In a two-quart saucepan add the chicken broth, rice, honey and salt.  Heat to boiling; stir once or twice. Reduce heat, cover and simmer fifteen minutes. If rice is not quite tender or liquid is not absorbed, replace lid and cook two to four minutes longer.  Remove from heat and place into a large bowl.  Add the scallions through strawberries. Fluff with fork. Serves four.

Presentation: Place Strawberry Scallion Rice on a large serving platter (lined with banana leaves if desired) and arrange the Mojito Strawberry Shrimp Skewers pleasingly across the top.  Garnish with additional mint, lime zest and /or lime wedges.

Tips from the California Strawberry Festival:

To store the strawberries, remove them from the original container with a dry paper towel in the bottom. The paper towel is important to absorb the condensation that berries produce. Do not wash them until just before use. Using this method, you should be able to keep your berries fresh and good for seven to 10 days. When ready to wash, leave the stem and leaves in place. Removing them before washing causes them to soak up more water and diminish the flavor.

The best method for freezing is first cleaning, hulling, and then pulsing the berries in a blender. By pulsing the berries, you have a more chunky texture. Add a tablespoon of sugar to each blender portion to prevent the pale pink color of the thawed berries. Pour this mixture into sandwich-sized plastic bags and freeze, placing flat in freezer. As needed, open the bags, break off a piece of the frozen product, reseal the bag and replace in freezer. The frozen section can be thawed for use on waffles, meringues, ice cream or in smoothies. Sprinkle a bit more sugar over the berries once thawed to prevent pale pink coloration and maintain ruby color.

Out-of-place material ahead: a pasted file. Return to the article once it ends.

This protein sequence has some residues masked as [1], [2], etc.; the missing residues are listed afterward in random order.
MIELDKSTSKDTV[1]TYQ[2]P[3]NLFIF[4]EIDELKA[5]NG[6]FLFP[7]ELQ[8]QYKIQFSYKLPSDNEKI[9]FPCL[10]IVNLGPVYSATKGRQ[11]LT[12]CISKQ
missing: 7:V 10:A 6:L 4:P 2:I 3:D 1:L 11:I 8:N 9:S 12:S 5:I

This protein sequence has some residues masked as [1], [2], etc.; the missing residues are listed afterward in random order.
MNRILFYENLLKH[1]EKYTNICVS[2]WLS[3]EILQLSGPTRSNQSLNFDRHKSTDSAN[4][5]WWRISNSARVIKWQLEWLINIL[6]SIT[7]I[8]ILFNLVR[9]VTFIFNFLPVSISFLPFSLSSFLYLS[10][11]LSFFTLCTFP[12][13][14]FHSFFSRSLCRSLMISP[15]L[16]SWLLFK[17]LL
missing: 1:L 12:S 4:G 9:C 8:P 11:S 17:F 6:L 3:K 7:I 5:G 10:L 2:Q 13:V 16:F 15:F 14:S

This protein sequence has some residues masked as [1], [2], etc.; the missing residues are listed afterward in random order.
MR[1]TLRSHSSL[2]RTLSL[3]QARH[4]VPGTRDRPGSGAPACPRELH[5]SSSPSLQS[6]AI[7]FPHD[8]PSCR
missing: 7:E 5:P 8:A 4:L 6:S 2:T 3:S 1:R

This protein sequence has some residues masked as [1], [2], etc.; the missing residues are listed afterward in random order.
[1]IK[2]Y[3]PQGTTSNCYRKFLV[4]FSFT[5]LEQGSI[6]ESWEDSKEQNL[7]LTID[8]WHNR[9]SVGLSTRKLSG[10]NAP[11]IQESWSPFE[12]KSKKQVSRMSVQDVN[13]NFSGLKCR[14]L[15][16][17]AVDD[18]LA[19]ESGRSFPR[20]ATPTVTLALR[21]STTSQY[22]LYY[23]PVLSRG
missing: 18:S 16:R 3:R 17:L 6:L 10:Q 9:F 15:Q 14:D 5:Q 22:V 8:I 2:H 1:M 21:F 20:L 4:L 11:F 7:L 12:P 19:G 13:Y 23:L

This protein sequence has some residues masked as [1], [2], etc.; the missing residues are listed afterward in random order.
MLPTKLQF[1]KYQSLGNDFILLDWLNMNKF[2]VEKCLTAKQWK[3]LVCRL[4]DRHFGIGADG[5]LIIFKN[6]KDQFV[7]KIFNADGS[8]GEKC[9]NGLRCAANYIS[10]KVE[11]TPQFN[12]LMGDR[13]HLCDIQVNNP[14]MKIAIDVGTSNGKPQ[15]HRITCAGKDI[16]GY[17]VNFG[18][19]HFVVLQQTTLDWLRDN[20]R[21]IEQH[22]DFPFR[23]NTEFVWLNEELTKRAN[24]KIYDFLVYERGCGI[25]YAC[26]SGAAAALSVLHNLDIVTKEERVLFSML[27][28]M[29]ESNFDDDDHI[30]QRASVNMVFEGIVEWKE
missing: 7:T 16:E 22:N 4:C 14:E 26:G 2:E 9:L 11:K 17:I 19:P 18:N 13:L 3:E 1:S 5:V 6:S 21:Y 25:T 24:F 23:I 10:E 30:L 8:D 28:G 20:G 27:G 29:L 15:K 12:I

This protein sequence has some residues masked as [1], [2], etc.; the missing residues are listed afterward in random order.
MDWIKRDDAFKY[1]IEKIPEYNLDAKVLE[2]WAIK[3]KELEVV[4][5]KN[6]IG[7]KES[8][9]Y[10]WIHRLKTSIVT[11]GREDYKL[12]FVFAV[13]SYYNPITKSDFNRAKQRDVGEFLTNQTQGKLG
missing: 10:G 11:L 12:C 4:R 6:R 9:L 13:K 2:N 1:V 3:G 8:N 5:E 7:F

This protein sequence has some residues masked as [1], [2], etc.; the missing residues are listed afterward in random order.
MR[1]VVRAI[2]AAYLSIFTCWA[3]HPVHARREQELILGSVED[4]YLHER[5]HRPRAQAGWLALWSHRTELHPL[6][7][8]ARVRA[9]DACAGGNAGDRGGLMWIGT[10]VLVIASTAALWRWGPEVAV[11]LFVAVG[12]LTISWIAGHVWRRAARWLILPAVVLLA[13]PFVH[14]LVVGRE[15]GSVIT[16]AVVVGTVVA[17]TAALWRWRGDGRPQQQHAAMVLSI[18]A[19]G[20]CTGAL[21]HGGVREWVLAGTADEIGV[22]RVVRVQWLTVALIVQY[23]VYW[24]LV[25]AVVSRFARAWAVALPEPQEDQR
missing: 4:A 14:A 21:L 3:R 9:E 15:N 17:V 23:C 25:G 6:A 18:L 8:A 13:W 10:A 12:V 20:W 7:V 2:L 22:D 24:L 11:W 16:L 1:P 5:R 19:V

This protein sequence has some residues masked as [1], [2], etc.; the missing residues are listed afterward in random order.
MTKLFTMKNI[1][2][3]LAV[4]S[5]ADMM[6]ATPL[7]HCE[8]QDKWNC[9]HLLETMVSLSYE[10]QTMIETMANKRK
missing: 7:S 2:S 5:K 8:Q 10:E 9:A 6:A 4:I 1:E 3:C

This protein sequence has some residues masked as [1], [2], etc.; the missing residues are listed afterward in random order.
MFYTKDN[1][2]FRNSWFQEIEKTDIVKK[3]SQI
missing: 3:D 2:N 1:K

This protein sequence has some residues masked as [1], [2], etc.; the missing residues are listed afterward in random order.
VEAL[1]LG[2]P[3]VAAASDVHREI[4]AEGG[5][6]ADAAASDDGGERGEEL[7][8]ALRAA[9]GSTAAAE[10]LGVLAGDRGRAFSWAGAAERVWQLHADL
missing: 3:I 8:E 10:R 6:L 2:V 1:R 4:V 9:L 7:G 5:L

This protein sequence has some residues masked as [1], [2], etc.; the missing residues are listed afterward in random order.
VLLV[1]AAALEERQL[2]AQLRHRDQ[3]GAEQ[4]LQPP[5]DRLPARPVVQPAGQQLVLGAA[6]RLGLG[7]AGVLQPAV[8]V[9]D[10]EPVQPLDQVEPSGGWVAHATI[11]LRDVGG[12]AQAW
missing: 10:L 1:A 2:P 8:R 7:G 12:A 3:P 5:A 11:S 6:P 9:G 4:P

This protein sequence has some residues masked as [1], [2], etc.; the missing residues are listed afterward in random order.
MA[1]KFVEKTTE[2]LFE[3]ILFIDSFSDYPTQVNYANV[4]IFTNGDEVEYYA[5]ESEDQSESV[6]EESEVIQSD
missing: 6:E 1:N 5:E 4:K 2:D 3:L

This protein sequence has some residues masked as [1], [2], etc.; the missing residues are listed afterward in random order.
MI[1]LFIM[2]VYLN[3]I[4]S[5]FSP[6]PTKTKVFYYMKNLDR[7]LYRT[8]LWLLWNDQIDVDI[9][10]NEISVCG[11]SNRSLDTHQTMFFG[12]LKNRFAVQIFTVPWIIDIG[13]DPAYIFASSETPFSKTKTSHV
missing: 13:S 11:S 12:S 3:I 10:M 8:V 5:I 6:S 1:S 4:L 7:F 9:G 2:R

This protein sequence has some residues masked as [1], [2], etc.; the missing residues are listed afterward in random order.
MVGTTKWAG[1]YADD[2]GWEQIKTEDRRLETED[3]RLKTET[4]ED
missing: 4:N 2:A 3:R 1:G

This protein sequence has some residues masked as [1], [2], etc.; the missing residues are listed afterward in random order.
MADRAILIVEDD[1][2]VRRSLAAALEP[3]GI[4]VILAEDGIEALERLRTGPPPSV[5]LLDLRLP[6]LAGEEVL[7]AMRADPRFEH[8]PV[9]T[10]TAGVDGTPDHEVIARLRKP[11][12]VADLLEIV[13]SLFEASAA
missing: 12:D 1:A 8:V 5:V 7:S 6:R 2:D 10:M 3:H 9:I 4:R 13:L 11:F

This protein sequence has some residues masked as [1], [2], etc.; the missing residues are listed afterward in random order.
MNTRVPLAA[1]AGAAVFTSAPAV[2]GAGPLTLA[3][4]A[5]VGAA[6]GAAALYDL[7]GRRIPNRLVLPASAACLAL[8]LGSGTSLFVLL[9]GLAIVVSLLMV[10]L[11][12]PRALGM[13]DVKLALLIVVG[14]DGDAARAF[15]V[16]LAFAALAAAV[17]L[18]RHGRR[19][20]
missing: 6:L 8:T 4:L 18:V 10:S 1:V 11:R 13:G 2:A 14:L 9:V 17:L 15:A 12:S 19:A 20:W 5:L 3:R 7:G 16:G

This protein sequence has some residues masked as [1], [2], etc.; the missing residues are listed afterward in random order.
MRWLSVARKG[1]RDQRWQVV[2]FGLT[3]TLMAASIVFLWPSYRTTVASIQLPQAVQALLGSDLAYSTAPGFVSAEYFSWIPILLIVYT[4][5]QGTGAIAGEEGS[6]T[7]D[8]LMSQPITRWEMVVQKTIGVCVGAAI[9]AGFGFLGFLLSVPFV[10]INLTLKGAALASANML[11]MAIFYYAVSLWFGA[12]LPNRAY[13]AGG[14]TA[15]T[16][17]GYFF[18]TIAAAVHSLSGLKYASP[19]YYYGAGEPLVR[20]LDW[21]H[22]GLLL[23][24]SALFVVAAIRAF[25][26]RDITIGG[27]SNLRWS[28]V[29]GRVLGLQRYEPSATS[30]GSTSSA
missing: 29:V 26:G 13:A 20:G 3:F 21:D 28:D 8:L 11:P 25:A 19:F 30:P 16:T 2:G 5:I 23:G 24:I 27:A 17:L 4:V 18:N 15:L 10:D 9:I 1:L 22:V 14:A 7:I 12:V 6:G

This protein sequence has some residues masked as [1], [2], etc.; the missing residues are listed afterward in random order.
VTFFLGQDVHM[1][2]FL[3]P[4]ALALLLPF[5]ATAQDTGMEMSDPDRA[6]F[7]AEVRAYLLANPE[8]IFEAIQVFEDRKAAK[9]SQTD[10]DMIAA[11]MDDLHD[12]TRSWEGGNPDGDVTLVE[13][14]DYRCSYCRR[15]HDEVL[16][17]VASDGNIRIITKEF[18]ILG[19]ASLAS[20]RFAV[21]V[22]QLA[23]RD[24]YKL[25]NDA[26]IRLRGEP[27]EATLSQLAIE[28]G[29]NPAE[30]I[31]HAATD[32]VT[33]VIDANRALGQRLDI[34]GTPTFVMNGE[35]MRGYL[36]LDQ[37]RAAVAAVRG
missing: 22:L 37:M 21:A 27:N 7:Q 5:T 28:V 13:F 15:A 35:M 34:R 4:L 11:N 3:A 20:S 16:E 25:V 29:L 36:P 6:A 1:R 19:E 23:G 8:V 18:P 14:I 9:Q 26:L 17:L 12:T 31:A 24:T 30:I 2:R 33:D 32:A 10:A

Strawberry Nachos – My favorite festival treat!

 I would be happy like this!

While I check flight schedules for California in May, be sure to click here to visit more Foodie Friday participants with Michael @ Designs By Gollum.

All photos (except wedding cake) and festival facts are via The California Strawberry Festival website. Personal observations are my own.

Wednesday, February 10, 2010

Shellbelle in the Snow

I know that many of you had a good laugh when I told you I've been sleeping under an electric blanket in our 62 degree (brrrr………) weather. As I watch the news and peruse your blogs, this is perfectly understandable. I've admitted I'm a real cry baby when it dips below 70 and I've whined about wanting the sun to come out and warm up our beaches. This is the tropics after all and after the heat and humidity of the summer, I'm more than ready for days spent in the sun, swimming in the Gulf of Mexico and combing for shells.

For Outdoor Wednesday this week I thought I would show you that this old beach gal has spent her time in the snow also. Growing up in Southern California, my family had a modest home in the San Fernando Valley, a mobile home at Paradise Cove in Malibu and a small cabin in Big Bear. We divided our time between the three, but I usually opted for Malibu as you can imagine.

Since Valentine's Day is coming up on Sunday, rather than share stories of my family in the snow (like the time a small plane was crashing and one of its wheels hit the top of our car when I was 5-years-old on a family trip to Frasier Park), I thought I would tell you about a trip I took with my then boyfriend to  

Jackson Hole Wyoming
Valentine's Vacation 1986

Btw, everyone, including the pilot were fine.

Here's a pic of Devin. Think big-haired musicians of the 80s.

We flew out of Los Angeles to visit this parents in Utah, where he grew up. After a lovely visit and several trips to local ski slopes, we borrowed his father's van and drove from Salt Lake City to Jackson Hole, Wyoming.